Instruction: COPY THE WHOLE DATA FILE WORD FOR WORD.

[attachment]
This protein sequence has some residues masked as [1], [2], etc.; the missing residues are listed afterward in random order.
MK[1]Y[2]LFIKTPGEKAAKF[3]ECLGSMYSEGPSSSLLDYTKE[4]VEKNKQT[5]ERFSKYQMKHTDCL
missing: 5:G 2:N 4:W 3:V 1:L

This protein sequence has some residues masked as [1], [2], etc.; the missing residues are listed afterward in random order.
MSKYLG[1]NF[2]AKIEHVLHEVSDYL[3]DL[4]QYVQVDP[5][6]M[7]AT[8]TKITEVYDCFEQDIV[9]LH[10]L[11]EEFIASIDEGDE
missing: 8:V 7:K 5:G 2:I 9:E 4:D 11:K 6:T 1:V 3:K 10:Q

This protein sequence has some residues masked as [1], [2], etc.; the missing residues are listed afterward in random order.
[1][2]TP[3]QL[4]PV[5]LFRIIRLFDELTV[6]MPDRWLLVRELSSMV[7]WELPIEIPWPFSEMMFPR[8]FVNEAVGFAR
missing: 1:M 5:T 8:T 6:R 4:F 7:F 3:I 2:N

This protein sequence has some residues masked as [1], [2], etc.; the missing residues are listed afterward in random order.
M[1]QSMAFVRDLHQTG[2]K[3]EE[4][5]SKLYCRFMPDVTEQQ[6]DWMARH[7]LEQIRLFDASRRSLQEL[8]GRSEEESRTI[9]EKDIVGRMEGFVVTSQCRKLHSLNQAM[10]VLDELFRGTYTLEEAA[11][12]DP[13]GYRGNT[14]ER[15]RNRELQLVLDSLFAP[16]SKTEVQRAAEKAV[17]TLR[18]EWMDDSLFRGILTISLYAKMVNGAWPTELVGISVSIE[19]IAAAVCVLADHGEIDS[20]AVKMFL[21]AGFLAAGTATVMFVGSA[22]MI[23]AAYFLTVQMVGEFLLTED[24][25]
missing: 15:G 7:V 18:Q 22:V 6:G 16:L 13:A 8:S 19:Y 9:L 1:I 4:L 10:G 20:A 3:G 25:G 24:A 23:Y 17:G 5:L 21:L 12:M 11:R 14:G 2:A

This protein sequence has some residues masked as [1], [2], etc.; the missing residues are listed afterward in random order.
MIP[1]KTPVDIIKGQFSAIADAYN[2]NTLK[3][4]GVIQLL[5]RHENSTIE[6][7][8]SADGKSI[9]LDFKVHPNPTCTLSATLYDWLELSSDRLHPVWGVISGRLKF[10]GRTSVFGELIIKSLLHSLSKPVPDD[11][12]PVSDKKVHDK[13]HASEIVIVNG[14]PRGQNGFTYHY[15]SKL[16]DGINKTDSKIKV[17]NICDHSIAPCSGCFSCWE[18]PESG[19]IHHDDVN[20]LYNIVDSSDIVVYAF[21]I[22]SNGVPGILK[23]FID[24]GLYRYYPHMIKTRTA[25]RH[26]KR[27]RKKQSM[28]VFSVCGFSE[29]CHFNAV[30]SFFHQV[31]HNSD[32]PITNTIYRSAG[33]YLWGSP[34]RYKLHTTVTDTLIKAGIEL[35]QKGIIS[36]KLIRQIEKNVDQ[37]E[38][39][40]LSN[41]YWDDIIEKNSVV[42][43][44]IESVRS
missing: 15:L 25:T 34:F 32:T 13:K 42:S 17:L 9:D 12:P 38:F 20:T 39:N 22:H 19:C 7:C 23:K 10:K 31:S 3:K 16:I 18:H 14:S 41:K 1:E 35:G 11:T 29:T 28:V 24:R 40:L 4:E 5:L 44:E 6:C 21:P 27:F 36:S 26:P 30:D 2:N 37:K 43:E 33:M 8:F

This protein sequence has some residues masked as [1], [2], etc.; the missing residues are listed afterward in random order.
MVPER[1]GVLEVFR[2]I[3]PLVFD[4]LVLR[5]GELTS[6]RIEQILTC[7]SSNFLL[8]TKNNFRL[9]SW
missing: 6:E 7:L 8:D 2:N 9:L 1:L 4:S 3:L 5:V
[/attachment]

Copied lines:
This protein sequence has some residues masked as [1], [2], etc.; the missing residues are listed afterward in random order.
MK[1]Y[2]LFIKTPGEKAAKF[3]ECLGSMYSEGPSSSLLDYTKE[4]VEKNKQT[5]ERFSKYQMKHTDCL
missing: 5:G 2:N 4:W 3:V 1:L

This protein sequence has some residues masked as [1], [2], etc.; the missing residues are listed afterward in random order.
MSKYLG[1]NF[2]AKIEHVLHEVSDYL[3]DL[4]QYVQVDP[5][6]M[7]AT[8]TKITEVYDCFEQDIV[9]LH[10]L[11]EEFIASIDEGDE
missing: 8:V 7:K 5:G 2:I 9:E 4:D 11:K 6:T 1:V 3:K 10:Q

This protein sequence has some residues masked as [1], [2], etc.; the missing residues are listed afterward in random order.
[1][2]TP[3]QL[4]PV[5]LFRIIRLFDELTV[6]MPDRWLLVRELSSMV[7]WELPIEIPWPFSEMMFPR[8]FVNEAVGFAR
missing: 1:M 5:T 8:T 6:R 4:F 7:F 3:I 2:N

This protein sequence has some residues masked as [1], [2], etc.; the missing residues are listed afterward in random order.
M[1]QSMAFVRDLHQTG[2]K[3]EE[4][5]SKLYCRFMPDVTEQQ[6]DWMARH[7]LEQIRLFDASRRSLQEL[8]GRSEEESRTI[9]EKDIVGRMEGFVVTSQCRKLHSLNQAM[10]VLDELFRGTYTLEEAA[11][12]DP[13]GYRGNT[14]ER[15]RNRELQLVLDSLFAP[16]SKTEVQRAAEKAV[17]TLR[18]EWMDDSLFRGILTISLYAKMVNGAWPTELVGISVSIE[19]IAAAVCVLADHGEIDS[20]AVKMFL[21]AGFLAAGTATVMFVGSA[22]MI[23]AAYFLTVQMVGEFLLTED[24][25]
missing: 15:G 7:V 18:Q 22:V 6:G 16:L 13:A 8:S 19:Y 9:L 1:I 4:L 10:G 20:A 3:G 25:G 24:A 23:Y 17:G 5:L 21:L 12:M 11:R 14:G 2:A

This protein sequence has some residues masked as [1], [2], etc.; the missing residues are listed afterward in random order.
MIP[1]KTPVDIIKGQFSAIADAYN[2]NTLK[3][4]GVIQLL[5]RHENSTIE[6][7][8]SADGKSI[9]LDFKVHPNPTCTLSATLYDWLELSSDRLHPVWGVISGRLKF[10]GRTSVFGELIIKSLLHSLSKPVPDD[11][12]PVSDKKVHDK[13]HASEIVIVNG[14]PRGQNGFTYHY[15]SKL[16]DGINKTDSKIKV[17]NICDHSIAPCSGCFSCWE[18]PESG[19]IHHDDVN[20]LYNIVDSSDIVVYAF[21]I[22]SNGVPGILK[23]FID[24]GLYRYYPHMIKTRTA[25]RH[26]KR[27]RKKQSM[28]VFSVCGFSE[29]CHFNAV[30]SFFHQV[31]HNSD[32]PITNTIYRSAG[33]YLWGSP[34]RYKLHTTVTDTLIKAGIEL[35]QKGIIS[36]KLIRQIEKNVDQ[37]E[38][39][40]LSN[41]YWDDIIEKNSVV[42][43][44]IESVRS
missing: 15:L 25:T 34:F 32:T 13:K 42:S 17:L 9:D 12:P 38:F 20:T 39:N 22:H 19:C 7:C 23:K 10:K 31:S 3:K 16:I 18:H 14:S 41:K 1:E 35:G 11:T 29:T 28:V 24:R 40:L 4:E 5:L 44:E 6:C 21:P 27:F 36:S 26:P 30:D 2:N 37:K 43:E 33:M 8:F

This protein sequence has some residues masked as [1], [2], etc.; the missing residues are listed afterward in random order.
MVPER[1]GVLEVFR[2]I[3]PLVFD[4]LVLR[5]GELTS[6]RIEQILTC[7]SSNFLL[8]TKNNFRL[9]SW
missing: 6:E 7:L 8:D 2:N 9:L 1:L 4:S 3:L 5:V